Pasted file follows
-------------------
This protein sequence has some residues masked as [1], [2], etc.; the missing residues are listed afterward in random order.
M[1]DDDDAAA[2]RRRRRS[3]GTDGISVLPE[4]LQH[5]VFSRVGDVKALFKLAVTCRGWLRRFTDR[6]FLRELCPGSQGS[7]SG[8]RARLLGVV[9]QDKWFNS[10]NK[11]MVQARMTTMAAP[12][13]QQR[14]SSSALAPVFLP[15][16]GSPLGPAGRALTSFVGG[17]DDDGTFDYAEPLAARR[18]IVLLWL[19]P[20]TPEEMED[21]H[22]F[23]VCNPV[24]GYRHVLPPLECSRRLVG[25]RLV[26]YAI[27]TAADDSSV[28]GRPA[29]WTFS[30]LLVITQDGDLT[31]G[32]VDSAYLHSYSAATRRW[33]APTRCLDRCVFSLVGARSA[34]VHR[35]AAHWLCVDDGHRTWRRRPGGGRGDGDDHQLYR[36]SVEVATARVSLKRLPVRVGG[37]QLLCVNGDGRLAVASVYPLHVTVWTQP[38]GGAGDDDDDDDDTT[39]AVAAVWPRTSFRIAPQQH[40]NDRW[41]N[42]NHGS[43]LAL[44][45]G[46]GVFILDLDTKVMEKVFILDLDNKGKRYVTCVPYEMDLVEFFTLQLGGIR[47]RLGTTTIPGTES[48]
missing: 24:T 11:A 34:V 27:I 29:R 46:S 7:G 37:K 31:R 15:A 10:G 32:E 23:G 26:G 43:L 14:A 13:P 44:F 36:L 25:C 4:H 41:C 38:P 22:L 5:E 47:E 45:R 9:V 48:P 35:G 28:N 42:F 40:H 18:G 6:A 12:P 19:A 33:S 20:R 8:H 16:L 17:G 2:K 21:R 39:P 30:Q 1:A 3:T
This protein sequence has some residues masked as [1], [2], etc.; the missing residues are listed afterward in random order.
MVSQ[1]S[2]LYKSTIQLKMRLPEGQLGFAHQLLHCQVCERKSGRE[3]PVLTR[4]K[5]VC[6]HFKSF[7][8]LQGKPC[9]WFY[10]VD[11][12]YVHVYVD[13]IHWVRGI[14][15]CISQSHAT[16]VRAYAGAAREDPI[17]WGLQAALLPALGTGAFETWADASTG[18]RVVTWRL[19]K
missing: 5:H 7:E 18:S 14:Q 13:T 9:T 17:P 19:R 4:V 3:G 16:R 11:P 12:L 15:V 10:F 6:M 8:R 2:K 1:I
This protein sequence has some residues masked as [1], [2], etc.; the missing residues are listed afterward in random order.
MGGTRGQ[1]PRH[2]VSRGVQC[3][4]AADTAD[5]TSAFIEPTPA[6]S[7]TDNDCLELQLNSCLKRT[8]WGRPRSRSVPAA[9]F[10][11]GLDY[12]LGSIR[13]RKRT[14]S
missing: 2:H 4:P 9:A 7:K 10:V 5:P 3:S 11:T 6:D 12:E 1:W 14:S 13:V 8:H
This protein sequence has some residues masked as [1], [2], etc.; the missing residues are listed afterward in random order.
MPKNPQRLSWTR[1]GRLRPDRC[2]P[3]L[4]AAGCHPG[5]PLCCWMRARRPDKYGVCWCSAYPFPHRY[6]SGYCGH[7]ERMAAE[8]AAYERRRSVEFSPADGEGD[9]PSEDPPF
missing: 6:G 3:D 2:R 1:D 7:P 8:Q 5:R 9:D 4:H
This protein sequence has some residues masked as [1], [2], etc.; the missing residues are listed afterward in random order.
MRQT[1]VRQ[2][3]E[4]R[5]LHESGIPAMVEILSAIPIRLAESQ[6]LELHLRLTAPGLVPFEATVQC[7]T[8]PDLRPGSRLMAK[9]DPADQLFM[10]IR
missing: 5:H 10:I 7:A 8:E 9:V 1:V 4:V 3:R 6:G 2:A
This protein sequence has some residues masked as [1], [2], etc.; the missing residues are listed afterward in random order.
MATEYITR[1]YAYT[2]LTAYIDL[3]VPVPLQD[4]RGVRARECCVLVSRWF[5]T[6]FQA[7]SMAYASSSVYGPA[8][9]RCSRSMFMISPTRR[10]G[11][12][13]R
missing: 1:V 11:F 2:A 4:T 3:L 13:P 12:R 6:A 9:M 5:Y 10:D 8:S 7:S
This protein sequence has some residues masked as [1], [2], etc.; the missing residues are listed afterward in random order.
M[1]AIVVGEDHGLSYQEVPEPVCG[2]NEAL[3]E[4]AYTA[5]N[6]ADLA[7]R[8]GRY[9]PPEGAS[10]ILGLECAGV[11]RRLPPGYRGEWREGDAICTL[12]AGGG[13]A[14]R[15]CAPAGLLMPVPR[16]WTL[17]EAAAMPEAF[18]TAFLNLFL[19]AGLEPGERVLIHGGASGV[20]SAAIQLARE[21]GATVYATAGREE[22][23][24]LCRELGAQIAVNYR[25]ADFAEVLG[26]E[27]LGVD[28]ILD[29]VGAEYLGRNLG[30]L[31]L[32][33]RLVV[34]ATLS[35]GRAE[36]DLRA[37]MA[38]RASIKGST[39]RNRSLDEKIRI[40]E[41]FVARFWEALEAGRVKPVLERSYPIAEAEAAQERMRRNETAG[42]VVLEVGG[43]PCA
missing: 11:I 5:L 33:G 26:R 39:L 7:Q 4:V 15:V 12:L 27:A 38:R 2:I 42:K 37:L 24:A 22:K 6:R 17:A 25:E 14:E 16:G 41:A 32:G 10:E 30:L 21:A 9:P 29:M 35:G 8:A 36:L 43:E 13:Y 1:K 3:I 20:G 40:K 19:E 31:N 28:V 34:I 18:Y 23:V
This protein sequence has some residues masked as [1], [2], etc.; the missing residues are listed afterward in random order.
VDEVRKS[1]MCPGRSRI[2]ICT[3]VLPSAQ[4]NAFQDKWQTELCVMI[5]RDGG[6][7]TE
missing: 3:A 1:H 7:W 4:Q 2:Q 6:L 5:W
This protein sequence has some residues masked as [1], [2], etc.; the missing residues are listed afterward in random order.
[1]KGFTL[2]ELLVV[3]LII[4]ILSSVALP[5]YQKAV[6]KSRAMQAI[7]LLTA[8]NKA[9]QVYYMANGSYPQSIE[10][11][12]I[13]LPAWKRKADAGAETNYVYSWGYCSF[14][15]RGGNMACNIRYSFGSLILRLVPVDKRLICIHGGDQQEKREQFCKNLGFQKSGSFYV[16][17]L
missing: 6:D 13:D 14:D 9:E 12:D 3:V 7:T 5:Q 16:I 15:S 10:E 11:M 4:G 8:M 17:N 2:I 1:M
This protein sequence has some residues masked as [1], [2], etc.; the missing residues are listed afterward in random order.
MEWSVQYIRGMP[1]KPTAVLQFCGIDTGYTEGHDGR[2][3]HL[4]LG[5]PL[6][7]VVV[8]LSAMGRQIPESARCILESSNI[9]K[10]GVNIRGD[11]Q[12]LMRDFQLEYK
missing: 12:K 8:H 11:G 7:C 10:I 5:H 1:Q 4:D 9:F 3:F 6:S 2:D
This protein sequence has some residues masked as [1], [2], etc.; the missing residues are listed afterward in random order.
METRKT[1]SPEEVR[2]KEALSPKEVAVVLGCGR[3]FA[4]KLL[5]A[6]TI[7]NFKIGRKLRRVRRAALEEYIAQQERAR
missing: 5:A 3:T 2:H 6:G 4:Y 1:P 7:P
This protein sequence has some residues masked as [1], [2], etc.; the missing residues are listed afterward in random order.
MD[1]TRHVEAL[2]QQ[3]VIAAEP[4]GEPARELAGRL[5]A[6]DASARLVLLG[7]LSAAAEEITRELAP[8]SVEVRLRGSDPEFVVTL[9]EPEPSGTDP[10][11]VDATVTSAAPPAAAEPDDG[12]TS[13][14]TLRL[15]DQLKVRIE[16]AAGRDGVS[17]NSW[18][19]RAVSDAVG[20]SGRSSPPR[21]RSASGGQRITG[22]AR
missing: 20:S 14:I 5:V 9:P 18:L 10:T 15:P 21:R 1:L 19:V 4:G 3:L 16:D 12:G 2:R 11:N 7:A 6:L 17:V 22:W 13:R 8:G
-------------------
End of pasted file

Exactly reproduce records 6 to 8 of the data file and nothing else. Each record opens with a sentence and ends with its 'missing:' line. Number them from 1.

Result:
This protein sequence has some residues masked as [1], [2], etc.; the missing residues are listed afterward in random order.
MATEYITR[1]YAYT[2]LTAYIDL[3]VPVPLQD[4]RGVRARECCVLVSRWF[5]T[6]FQA[7]SMAYASSSVYGPA[8][9]RCSRSMFMISPTRR[10]G[11][12][13]R
missing: 1:V 11:F 2:A 4:T 3:L 13:P 12:R 6:A 9:M 5:Y 10:D 8:S 7:S
This protein sequence has some residues masked as [1], [2], etc.; the missing residues are listed afterward in random order.
M[1]AIVVGEDHGLSYQEVPEPVCG[2]NEAL[3]E[4]AYTA[5]N[6]ADLA[7]R[8]GRY[9]PPEGAS[10]ILGLECAGV[11]RRLPPGYRGEWREGDAICTL[12]AGGG[13]A[14]R[15]CAPAGLLMPVPR[16]WTL[17]EAAAMPEAF[18]TAFLNLFL[19]AGLEPGERVLIHGGASGV[20]SAAIQLARE[21]GATVYATAGREE[22][23][24]LCRELGAQIAVNYR[25]ADFAEVLG[26]E[27]LGVD[28]ILD[29]VGAEYLGRNLG[30]L[31]L[32][33]RLVV[34]ATLS[35]GRAE[36]DLRA[37]MA[38]RASIKGST[39]RNRSLDEKIRI[40]E[41]FVARFWEALEAGRVKPVLERSYPIAEAEAAQERMRRNETAG[42]VVLEVGG[43]PCA
missing: 11:I 5:L 33:G 26:R 39:L 7:Q 4:V 15:V 12:L 27:A 38:R 2:I 42:K 37:L 24:A 22:K 6:R 17:A 25:E 14:E 16:G 41:A 32:G 10:E 30:L 21:A 9:P 29:M 35:G 8:A 36:L 43:E 13:Y 1:K 3:I 20:G 40:K 19:E 31:N 28:V 34:I 18:Y 23:V
This protein sequence has some residues masked as [1], [2], etc.; the missing residues are listed afterward in random order.
VDEVRKS[1]MCPGRSRI[2]ICT[3]VLPSAQ[4]NAFQDKWQTELCVMI[5]RDGG[6][7]TE
missing: 3:A 1:H 7:W 4:Q 2:Q 6:L 5:W